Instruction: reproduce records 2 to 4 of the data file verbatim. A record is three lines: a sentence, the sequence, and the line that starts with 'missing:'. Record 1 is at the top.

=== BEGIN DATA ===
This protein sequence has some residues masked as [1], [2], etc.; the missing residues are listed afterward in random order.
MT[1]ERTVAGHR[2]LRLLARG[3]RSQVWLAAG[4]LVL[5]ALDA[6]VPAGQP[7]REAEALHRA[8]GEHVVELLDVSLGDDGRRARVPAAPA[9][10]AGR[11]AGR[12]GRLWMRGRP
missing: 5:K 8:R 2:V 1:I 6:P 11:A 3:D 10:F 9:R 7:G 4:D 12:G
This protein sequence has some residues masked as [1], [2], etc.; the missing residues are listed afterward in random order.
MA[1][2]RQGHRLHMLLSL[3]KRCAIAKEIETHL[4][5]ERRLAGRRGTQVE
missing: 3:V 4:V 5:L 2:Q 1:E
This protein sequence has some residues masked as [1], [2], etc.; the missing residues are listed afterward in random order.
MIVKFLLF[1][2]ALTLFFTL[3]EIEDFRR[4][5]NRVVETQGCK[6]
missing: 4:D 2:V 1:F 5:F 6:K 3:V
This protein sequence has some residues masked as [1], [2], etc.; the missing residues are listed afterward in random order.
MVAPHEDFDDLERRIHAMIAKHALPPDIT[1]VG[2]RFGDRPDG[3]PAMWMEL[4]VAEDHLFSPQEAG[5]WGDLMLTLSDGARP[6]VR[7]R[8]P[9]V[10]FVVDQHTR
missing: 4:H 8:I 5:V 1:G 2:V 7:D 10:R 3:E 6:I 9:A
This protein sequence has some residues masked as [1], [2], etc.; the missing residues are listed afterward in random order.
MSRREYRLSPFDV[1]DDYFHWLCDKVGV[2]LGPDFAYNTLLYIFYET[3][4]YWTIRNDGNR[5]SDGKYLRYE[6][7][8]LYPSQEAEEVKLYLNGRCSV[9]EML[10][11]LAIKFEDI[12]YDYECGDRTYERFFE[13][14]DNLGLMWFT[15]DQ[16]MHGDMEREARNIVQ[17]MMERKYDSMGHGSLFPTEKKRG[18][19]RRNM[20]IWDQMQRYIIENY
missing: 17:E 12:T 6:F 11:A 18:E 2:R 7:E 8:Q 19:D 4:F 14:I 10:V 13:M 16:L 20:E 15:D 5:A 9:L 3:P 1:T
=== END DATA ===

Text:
This protein sequence has some residues masked as [1], [2], etc.; the missing residues are listed afterward in random order.
MA[1][2]RQGHRLHMLLSL[3]KRCAIAKEIETHL[4][5]ERRLAGRRGTQVE
missing: 3:V 4:V 5:L 2:Q 1:E
This protein sequence has some residues masked as [1], [2], etc.; the missing residues are listed afterward in random order.
MIVKFLLF[1][2]ALTLFFTL[3]EIEDFRR[4][5]NRVVETQGCK[6]
missing: 4:D 2:V 1:F 5:F 6:K 3:V
This protein sequence has some residues masked as [1], [2], etc.; the missing residues are listed afterward in random order.
MVAPHEDFDDLERRIHAMIAKHALPPDIT[1]VG[2]RFGDRPDG[3]PAMWMEL[4]VAEDHLFSPQEAG[5]WGDLMLTLSDGARP[6]VR[7]R[8]P[9]V[10]FVVDQHTR
missing: 4:H 8:I 5:V 1:G 2:V 7:D 10:R 3:E 6:I 9:A